First of all, where did this information come from? This came from the vaccine effectiveness estimate from Australia (http://www.eurosurveillance.org/content/10.2807/1560-7917.ES.2017.22.43.17-00707 ). More specifically, the 10% effectiveness was only for one strain, the A(H3). The estimates for the other strains were higher at 50% for strain A(H1) and 57% for strain B. The overall vaccine effectiveness was reported to be 33%. These data are out already as the flu season in Australia is during their cold season in May to September.
Given where this data came from, can this be applied to the US? On one hand, yes, because the composition of the flu vaccine in Australia is similar to that of the flu vaccine in the US. Each flu season, the WHO gives recommendation on the composition of the flu vaccine for the northern hemisphere and another for the southern hemisphere (http://www.who.int/influenza/vaccines/virus/recommendations/en/). However, in Australia, flu vaccination is recommended only for the elderly, pregnant and chronically ill (http://www.immunise.health.gov.au/internet/immunise/publishing.nsf/Content/ATAGI-advice-influenza-vaccines-providers). Contrast this to the CDC recommendation for the US, which is everyone 6 months and older, excluding only those with medical contraindications. This difference is important to consider because the elderly and the chronically ill are known to not respond as well to vaccines compared to other members of the population. Therefore, despite receiving vaccination, this group has increased risk of not developing immunity, as if they did not receive any vaccine at all.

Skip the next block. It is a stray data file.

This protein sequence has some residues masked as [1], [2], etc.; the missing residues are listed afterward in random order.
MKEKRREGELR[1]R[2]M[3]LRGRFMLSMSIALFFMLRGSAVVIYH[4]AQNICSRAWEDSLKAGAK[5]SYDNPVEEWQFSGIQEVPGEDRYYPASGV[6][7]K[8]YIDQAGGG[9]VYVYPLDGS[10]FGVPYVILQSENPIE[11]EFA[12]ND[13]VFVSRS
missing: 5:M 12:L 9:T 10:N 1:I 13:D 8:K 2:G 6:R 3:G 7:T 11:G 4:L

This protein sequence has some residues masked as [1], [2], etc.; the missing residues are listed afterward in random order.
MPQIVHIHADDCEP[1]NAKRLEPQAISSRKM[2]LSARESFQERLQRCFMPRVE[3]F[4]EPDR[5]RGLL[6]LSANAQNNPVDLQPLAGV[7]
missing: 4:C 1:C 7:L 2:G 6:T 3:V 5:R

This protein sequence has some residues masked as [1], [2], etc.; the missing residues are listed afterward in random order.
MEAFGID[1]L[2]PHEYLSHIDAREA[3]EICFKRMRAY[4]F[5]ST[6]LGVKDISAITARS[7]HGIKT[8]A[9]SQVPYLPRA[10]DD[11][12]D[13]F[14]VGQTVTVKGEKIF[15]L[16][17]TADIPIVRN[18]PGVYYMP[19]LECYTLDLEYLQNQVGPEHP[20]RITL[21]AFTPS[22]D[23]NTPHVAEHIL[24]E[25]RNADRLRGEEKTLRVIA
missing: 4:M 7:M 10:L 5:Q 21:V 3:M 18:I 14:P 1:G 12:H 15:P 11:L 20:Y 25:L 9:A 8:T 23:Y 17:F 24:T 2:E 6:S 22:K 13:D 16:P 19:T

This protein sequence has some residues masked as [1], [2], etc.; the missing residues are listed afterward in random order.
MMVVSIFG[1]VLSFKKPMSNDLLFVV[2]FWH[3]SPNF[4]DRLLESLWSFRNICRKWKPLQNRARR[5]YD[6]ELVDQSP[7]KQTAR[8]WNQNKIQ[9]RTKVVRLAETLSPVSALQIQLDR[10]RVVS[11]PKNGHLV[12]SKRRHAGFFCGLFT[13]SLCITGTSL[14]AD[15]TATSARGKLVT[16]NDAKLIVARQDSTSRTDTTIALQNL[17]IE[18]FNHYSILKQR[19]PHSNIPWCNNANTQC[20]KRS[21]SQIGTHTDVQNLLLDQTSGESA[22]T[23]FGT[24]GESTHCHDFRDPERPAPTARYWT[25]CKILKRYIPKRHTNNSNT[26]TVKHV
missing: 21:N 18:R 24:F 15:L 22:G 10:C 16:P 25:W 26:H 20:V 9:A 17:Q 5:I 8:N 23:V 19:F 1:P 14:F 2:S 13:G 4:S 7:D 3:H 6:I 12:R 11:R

Historically, vaccine effectiveness in the US has ranged from 10%-60% beginning 2004-2005 season to 2016-2017 season (https://www.cdc.gov/flu/professionals/vaccination/effectiveness-studies.htm). Do we have the number yet for this season? No, because the flu season has not ended yet and therefore all the numbers that are given out are just estimate and are subject to change. Even if turns out to be 10% at the end of the season, does that mean we shouldn’t have used the vaccine? No, because if people are going to get sick, you want all the protection you can get from complications and death (one example: http://pediatrics.aappublications.org/content/early/2017/03/30/peds.2016-4244?sso=1&sso_redirect_count=1&nfstatus=401&nftoken=00000000-0000-0000-0000-000000000000&nfstatusdescription=ERROR%3a+No+local+token). We know flu kills. Car accident kills. Would you want to be in an accident without a seat belt?